Comida is hosting two parties in its new Hahndorf garden this weekend ahead of the eatery’s full launch next week.
Comida is opening in the Hills this weekend
Chef Brad Sappenberghs offers CityMag a beer on a Friday afternoon as we enter the completely gutted former Seasonal Garden café in Hahndorf last week.
Coffee is not yet available from the space, he apologises, but we’ve found a happy medium.
The indoor café section of the venue has been stripped back to the walls and pillars, and the new Comida Inc in the Hills is mid-construction.
A bar and point-of-sale section will greet customers on the right of the doorway, with a retail section hosting local cheeses, bread and charcuterie (as well as some paella ingredients), which can be taken down into the garden for a picnic.
There will be stools around the end of the bar, four tables in the middle of the space, and more seating along the wall opposite, with booths running through the hallway leading out to the deck outside.
A chef’s table will offer scenes of the kitchen at work.
The interior has been designed by James Brown and Claire Markwick-Smith and is being built by Tiger Build. Brad says to expect a lot of “earthy tones” and for good use to be made of the natural light coming from the extensive windows that skirt the space.
Throughout the process, Comida’s logo will also go through a softening up, in an effort to make it less corporate, Brad explains.
Comida first opened up the space in December, hosting a pop-up garden get together, and, a month later, they’re “at the stage where we just want to open the door,” Brad laughs.
The indoor space won’t be ready until mid-next week at the earliest, but this weekend, Comida is opening up its garden again, both on Saturday and Sunday, to offer up a glimpse of what’s to come.
On Saturday, Comida will team up with Unico Zelo to present a three-course lunch, with all proceeds from wine sales – from both the Unico Zelo and Harvest range – being donated to the Adelaide Hills Wine Region Fire Appeal.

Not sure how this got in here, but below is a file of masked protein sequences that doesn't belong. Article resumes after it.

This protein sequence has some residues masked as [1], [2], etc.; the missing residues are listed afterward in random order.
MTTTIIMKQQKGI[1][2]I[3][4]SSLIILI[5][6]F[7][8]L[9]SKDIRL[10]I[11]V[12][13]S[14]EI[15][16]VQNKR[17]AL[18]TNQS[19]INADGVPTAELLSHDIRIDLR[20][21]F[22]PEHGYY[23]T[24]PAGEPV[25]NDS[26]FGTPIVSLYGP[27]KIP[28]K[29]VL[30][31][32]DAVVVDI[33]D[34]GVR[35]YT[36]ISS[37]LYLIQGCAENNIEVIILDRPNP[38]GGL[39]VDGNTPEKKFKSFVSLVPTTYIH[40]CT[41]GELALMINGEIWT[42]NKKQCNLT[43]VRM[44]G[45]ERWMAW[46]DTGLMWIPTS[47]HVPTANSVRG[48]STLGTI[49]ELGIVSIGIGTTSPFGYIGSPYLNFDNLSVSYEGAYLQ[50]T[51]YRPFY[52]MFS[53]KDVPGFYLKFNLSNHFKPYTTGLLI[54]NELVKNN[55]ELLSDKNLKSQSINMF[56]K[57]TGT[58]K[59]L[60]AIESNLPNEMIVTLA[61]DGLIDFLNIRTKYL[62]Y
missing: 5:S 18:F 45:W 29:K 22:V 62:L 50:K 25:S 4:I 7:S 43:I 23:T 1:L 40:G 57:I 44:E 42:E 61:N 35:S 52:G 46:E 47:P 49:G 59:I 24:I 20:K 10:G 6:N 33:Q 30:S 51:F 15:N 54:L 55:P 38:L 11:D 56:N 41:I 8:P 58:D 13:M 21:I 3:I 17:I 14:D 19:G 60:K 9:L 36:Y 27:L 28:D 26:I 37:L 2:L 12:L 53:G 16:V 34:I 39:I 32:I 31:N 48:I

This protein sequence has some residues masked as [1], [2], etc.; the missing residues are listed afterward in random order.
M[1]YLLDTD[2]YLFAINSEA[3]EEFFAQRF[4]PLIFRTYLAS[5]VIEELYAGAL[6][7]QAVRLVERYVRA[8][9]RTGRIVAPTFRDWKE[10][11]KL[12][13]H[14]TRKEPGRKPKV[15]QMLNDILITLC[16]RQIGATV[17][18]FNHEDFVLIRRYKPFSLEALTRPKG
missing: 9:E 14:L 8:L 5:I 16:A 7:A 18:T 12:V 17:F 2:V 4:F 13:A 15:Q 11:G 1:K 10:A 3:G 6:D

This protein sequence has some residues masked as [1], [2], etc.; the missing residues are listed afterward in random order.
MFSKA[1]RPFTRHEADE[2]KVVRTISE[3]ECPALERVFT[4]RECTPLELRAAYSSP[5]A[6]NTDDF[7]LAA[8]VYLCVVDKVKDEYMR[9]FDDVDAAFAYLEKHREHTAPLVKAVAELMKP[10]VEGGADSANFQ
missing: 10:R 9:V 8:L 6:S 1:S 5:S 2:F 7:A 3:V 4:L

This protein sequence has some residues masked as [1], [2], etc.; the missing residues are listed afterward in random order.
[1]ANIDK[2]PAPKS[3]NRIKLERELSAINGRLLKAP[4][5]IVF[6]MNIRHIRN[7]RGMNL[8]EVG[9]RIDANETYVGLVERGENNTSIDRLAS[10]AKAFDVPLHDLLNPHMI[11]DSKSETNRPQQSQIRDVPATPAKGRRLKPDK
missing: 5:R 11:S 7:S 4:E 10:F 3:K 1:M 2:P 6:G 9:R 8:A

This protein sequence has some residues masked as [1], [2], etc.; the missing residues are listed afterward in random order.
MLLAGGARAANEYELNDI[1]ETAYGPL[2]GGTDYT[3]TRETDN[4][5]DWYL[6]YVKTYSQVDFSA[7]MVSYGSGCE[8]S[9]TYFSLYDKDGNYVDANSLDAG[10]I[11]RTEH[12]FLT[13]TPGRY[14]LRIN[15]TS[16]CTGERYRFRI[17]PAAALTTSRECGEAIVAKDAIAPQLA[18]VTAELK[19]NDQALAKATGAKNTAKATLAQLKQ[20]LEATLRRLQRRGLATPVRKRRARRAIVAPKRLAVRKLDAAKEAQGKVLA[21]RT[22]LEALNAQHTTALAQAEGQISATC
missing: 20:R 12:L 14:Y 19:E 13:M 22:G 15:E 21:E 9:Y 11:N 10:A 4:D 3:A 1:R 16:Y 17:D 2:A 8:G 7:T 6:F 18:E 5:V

The lunch will consist of tapas, pintxos and empanadillas, followed by local lamb and veg and salad from the garden. Tickets are available via Eventbrite.
On Sunday, Comida’s garden will open to the public again, from 9am through til 5pm, with the kitchen pumping out a bunch of Market favourites, as well as coffee from De Groot on pour.
Following the weekend, the Comida team hopes to open the entire venue mid-week, ready for their first weekend of trade.
Comida’s Hills menu will take a bunch of favourite dishes from their time at the Markets, but will be presented with more polish.
“I think food’s going to be a little bit cleaner,” Brad says.
“There’ll still be things like empanadillas, croquetas and fried potatoes, and there’ll definitely be things form the Market, but the way we go about the larger plates will be a little bit different.
“We want to get back onto Fair Fish Australia, and eventually break the whole beast down and derive the menu from that.
“That’s the plan, but just setting up first, we’ll support all of the local producers and build the menu from there – like Ngeringa, and Nomad Farms with the chicken. All the local guys.”
The indoor and deck sections will be fully serviced, but the garden, whilst being available to diners, will not be.
“[On] weekends we’ll open up the bar down there, but during the week it makes sense for it to be in here, and then people can order and sit out there,” Comida’s front-of-house manager Nikkita Wood says.
Comida will initially trade six days (closed on Tuesdays), with breakfast and lunch available throughout, as well as dinners on Friday night. The eatery may open up seven days a week later down the track, and Nikkita stresses that they’re ready and available for functions at all times. (The first wedding for the venue has already been booked, in March.)
Brad is local to the Adelaide Hills, and he’s measured when we ask him if he thinks Comida and the Hills will be a good fit – “We’ll see,” he says – a cautious humility being a known trait of the chef – but Nikkita displays much more confidence.
“I think it will, because I think we’re still going to use a strong Hills focus with booze and with food, but still have Spanish influence,” she says.
“We want to have something different for the locals, and in that first weekend we opened up as a pop-up in December, we had so many locals come in, and they’re so excited that it’s opening, just to have another option…. They’ve just got something else to add to the rotation.”